The Your Rights at Work campaign was rapidly demobilised after Rudd’s election victory in 2007, which weakened the ability to fight Labor’s unfair FWA. Sections of the union movement thought that Labor would get rid of Work Choices. It is only now that Labor’s Fair Work Act is in place that the union movement is beginning to realise how inadequate it is.
Trade unions’ traditional links and affiliations to the ALP have undermined and compromise union leaderships ability and willingness to fight for workers interests. The election of a federal Labor government has put this into a new light.
Most trade union officials are reluctant to criticise the federal ALP and therefore also to mobilise against its industrial relations regime. They do not want to embarrass the party (although this is not always the case at the state level). With some notable exceptions, unions have focused their energy on lobbying politicians with little positive outcome for their members.
In the meantime attacks have continued and intensified, such as against the Construction, Forestry, Mining and Energy Union (CFMEU) and the Australian Manufacturing Workers Union (AMWU) in Victoria. These attacks not only come from the bosses but also government officials and agencies and also other unions.
This union orientation to the ALP, combined with the leaderships’ lack of a strategic view on the way forward, has led to some demoralisation among the more militant officials and union members.
The ACTU has been increasingly exposed as a simple mouthpiece for the ALP.
However, tensions between the union movement and Labor governments have grown over the last two years with Rudd’s refusal to break with Howard’s’ anti worker regime.
At a state level, the NSW and Queensland government’s attempts to privatise public assets has met with some resistance from the union movement. The campaign in Queensland, which has been led by the Electrical Trades Union, has been more broad-based than that in NSW, where it led to a compromise supported by much of the union movement. The decline in the organising strength of unions is being exploited by Labor machines.
We have also seen important struggles take place, such as the National Tertiary Education Union’s fight against federal government attempts to further casualise and privatise the higher education sector. The Victorian CFMEU and AMWU took on construction giant Holland during the “Westgate Bridge’ dispute over critical employment standards and the right for those two unions to organise on Holland’s site. The Victorian branch of the AMWU has also successfully fought employer attempts to use Labor’s mandatory “flexibility” arrangements to introduce individual contracts through the back door. The national campaign to abolish the ABCC and drop charges against Ark Tribe is also still continuin.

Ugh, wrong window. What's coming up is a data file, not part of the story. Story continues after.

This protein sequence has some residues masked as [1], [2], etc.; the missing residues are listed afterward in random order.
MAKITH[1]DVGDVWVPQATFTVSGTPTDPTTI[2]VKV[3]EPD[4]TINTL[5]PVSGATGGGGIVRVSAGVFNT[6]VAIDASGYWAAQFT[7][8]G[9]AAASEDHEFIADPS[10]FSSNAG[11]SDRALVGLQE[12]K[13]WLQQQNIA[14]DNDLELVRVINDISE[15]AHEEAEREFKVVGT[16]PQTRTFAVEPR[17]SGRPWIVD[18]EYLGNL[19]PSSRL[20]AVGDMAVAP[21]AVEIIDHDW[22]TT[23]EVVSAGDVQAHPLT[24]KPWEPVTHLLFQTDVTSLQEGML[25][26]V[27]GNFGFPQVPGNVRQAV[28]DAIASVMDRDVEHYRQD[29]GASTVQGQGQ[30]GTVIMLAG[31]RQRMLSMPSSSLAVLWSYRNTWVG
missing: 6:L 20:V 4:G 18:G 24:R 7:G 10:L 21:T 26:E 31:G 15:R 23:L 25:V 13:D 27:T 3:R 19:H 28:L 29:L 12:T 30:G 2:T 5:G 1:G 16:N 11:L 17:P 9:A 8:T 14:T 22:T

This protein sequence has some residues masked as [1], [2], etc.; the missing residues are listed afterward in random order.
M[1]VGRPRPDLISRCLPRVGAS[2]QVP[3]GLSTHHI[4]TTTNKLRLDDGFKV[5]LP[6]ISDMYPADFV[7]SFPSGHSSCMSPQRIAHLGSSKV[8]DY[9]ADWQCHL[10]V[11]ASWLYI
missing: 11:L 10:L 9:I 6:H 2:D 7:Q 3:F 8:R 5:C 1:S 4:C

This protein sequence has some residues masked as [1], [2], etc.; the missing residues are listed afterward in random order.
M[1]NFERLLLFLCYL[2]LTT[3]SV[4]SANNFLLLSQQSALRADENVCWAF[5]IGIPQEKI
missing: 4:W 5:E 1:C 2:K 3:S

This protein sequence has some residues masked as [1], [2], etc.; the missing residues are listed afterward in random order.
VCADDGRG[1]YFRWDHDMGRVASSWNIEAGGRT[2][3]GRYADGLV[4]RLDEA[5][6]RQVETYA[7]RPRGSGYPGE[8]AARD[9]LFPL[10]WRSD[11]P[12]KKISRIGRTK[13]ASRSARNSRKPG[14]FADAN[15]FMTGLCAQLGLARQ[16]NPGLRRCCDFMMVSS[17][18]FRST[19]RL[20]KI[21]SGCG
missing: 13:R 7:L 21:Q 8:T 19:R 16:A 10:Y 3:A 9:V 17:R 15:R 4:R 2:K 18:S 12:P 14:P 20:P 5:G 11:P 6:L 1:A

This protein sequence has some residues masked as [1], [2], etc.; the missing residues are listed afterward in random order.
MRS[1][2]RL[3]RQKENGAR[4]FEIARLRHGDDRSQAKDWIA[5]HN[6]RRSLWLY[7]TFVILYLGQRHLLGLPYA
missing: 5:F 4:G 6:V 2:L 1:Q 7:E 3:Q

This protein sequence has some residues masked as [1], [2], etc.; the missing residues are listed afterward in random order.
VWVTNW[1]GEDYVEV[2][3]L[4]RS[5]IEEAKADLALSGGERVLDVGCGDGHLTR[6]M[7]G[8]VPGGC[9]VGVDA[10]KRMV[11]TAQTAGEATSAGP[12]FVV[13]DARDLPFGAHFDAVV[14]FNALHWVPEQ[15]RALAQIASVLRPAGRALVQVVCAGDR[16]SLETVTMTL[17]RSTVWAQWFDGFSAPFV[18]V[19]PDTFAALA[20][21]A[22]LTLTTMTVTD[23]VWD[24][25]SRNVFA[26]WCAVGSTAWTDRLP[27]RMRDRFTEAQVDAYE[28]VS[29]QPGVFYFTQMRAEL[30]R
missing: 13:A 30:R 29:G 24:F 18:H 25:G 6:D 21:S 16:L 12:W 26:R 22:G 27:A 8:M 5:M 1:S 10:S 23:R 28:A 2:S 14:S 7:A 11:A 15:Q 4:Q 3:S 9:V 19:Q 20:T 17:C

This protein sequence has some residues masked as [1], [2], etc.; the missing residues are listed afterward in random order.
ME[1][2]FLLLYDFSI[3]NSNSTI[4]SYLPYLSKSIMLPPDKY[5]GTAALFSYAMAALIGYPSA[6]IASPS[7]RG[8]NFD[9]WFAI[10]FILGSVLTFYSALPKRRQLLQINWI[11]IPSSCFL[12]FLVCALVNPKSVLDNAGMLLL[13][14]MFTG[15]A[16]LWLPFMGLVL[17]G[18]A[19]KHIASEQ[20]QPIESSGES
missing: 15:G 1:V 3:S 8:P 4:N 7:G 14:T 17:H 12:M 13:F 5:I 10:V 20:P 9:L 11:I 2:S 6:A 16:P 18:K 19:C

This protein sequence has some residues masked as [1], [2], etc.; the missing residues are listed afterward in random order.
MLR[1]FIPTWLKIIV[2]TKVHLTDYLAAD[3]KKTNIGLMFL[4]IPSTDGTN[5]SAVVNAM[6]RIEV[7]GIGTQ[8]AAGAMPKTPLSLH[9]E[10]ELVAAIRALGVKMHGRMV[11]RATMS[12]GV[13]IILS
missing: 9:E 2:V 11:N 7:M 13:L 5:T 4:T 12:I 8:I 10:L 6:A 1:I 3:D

Most workers would today question the value and the point of being affiliated to the ALP if given the chance by their unions. Some unions have cried foul in NSW over government selections of cabinet members etc, and have announced they will not pay party fees. The ETU in Victoria has already started to fund election candidates other than ALP picks. But these moves still fall short of even the limited steps made by some British unions to break with Labor and re-establish a political voice for workers.
Workers are still prepared to take action and follow their union leadership when it leads. Two recent examples in Geelong where workers took action were over the sacking of council workers and at the Geelong Hospital where 24 workers were to be sacked before Christmas. In both case workers walked off the job in wild cat strikes and won their demands within a day or two. It is not always as simple as this but it does demonstrate that where unions lead and train their members action is possible and victory for workers is more often than not the result.
A CSIRO study indicated that 2.7 million jobs could be created in Australia over the next 15 years in any switch to a low-carbon economy and the deployment of renewable energy; and this is a conservative estimate. The majority of union leaderships have, in general, not taken up climate change in a serious way with its members.
Australian Workers Union secretary Paul Howes and CFMEU mining and energy division president Tony Maher are outspoken in their support for the bosses’ and the government’s go-slow agenda on climate change. Howes’s push for a nuclear option as a solution to climate change might well get a hearing amongst many workers.
Yet, while the ACTU as given uncritical support to the Rudd government’s carbon trading scheme (CPRS), many individual union leaders unofficially support green jobs and a transition to renewable energy.
The Socialist Alliance recognises the important role socialists play in the trade union movement to defend and extend workers interests and is committed help build resistance in a range of unions.